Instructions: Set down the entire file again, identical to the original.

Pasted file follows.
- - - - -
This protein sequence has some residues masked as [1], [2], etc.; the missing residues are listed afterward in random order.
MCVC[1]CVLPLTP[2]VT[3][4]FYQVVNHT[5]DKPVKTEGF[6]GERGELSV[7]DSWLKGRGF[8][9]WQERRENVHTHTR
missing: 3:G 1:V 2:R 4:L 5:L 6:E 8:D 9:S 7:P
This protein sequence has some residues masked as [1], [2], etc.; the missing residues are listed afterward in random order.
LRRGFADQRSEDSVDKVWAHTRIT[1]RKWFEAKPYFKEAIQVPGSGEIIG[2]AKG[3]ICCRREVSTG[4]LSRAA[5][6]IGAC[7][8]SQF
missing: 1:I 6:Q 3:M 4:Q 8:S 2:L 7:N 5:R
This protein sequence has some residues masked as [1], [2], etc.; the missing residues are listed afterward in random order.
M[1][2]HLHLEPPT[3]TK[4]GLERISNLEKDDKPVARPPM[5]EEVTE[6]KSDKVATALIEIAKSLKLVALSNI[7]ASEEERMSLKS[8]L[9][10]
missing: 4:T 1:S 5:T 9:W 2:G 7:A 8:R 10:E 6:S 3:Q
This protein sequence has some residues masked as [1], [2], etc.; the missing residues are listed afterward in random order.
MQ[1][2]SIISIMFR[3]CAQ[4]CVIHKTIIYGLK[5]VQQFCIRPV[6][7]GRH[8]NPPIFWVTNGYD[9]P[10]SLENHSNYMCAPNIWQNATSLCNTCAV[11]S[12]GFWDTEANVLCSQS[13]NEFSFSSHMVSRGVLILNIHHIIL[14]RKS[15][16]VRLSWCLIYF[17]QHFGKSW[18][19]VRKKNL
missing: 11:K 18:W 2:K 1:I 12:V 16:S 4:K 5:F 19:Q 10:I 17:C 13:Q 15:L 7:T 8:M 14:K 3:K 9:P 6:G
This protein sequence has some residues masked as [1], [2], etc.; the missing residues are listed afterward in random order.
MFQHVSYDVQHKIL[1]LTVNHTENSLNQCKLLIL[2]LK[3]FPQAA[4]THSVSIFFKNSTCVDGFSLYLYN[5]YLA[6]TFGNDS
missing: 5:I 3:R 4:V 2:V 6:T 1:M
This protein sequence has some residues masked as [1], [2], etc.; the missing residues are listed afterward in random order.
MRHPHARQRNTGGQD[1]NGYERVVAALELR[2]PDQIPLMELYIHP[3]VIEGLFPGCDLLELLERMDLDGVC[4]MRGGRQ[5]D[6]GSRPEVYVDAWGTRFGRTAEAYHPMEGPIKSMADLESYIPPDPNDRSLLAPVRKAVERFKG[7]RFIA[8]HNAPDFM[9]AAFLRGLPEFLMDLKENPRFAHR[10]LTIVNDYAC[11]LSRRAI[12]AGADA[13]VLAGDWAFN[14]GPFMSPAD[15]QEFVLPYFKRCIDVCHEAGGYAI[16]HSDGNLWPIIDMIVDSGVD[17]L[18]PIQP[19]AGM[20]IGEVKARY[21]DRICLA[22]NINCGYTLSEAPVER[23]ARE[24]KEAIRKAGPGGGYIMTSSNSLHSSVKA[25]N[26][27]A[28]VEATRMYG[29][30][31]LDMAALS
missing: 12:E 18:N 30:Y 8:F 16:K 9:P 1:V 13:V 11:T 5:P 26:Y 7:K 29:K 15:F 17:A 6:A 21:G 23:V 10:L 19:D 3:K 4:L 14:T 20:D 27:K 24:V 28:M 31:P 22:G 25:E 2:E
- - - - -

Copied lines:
This protein sequence has some residues masked as [1], [2], etc.; the missing residues are listed afterward in random order.
MCVC[1]CVLPLTP[2]VT[3][4]FYQVVNHT[5]DKPVKTEGF[6]GERGELSV[7]DSWLKGRGF[8][9]WQERRENVHTHTR
missing: 3:G 1:V 2:R 4:L 5:L 6:E 8:D 9:S 7:P
This protein sequence has some residues masked as [1], [2], etc.; the missing residues are listed afterward in random order.
LRRGFADQRSEDSVDKVWAHTRIT[1]RKWFEAKPYFKEAIQVPGSGEIIG[2]AKG[3]ICCRREVSTG[4]LSRAA[5][6]IGAC[7][8]SQF
missing: 1:I 6:Q 3:M 4:Q 8:S 2:L 7:N 5:R
This protein sequence has some residues masked as [1], [2], etc.; the missing residues are listed afterward in random order.
M[1][2]HLHLEPPT[3]TK[4]GLERISNLEKDDKPVARPPM[5]EEVTE[6]KSDKVATALIEIAKSLKLVALSNI[7]ASEEERMSLKS[8]L[9][10]
missing: 4:T 1:S 5:T 9:W 2:G 7:A 8:R 10:E 6:S 3:Q
This protein sequence has some residues masked as [1], [2], etc.; the missing residues are listed afterward in random order.
MQ[1][2]SIISIMFR[3]CAQ[4]CVIHKTIIYGLK[5]VQQFCIRPV[6][7]GRH[8]NPPIFWVTNGYD[9]P[10]SLENHSNYMCAPNIWQNATSLCNTCAV[11]S[12]GFWDTEANVLCSQS[13]NEFSFSSHMVSRGVLILNIHHIIL[14]RKS[15][16]VRLSWCLIYF[17]QHFGKSW[18][19]VRKKNL
missing: 11:K 18:W 2:K 1:I 12:V 16:S 4:K 5:F 19:Q 10:I 17:C 13:Q 15:L 7:T 8:M 14:K 3:K 9:P 6:G
This protein sequence has some residues masked as [1], [2], etc.; the missing residues are listed afterward in random order.
MFQHVSYDVQHKIL[1]LTVNHTENSLNQCKLLIL[2]LK[3]FPQAA[4]THSVSIFFKNSTCVDGFSLYLYN[5]YLA[6]TFGNDS
missing: 5:I 3:R 4:V 2:V 6:T 1:M
This protein sequence has some residues masked as [1], [2], etc.; the missing residues are listed afterward in random order.
MRHPHARQRNTGGQD[1]NGYERVVAALELR[2]PDQIPLMELYIHP[3]VIEGLFPGCDLLELLERMDLDGVC[4]MRGGRQ[5]D[6]GSRPEVYVDAWGTRFGRTAEAYHPMEGPIKSMADLESYIPPDPNDRSLLAPVRKAVERFKG[7]RFIA[8]HNAPDFM[9]AAFLRGLPEFLMDLKENPRFAHR[10]LTIVNDYAC[11]LSRRAI[12]AGADA[13]VLAGDWAFN[14]GPFMSPAD[15]QEFVLPYFKRCIDVCHEAGGYAI[16]HSDGNLWPIIDMIVDSGVD[17]L[18]PIQP[19]AGM[20]IGEVKARY[21]DRICLA[22]NINCGYTLSEAPVER[23]ARE[24]KEAIRKAGPGGGYIMTSSNSLHSSVKA[25]N[26][27]A[28]VEATRMYG[29][30][31]LDMAALS
missing: 12:E 18:N 30:Y 8:F 16:K 9:P 1:V 13:V 11:T 5:P 26:Y 7:K 29:K 15:F 17:A 6:A 21:G 23:V 10:L 19:D 3:K 4:L 14:T 20:D 27:K 24:V 28:M 31:P 22:G 25:E 2:E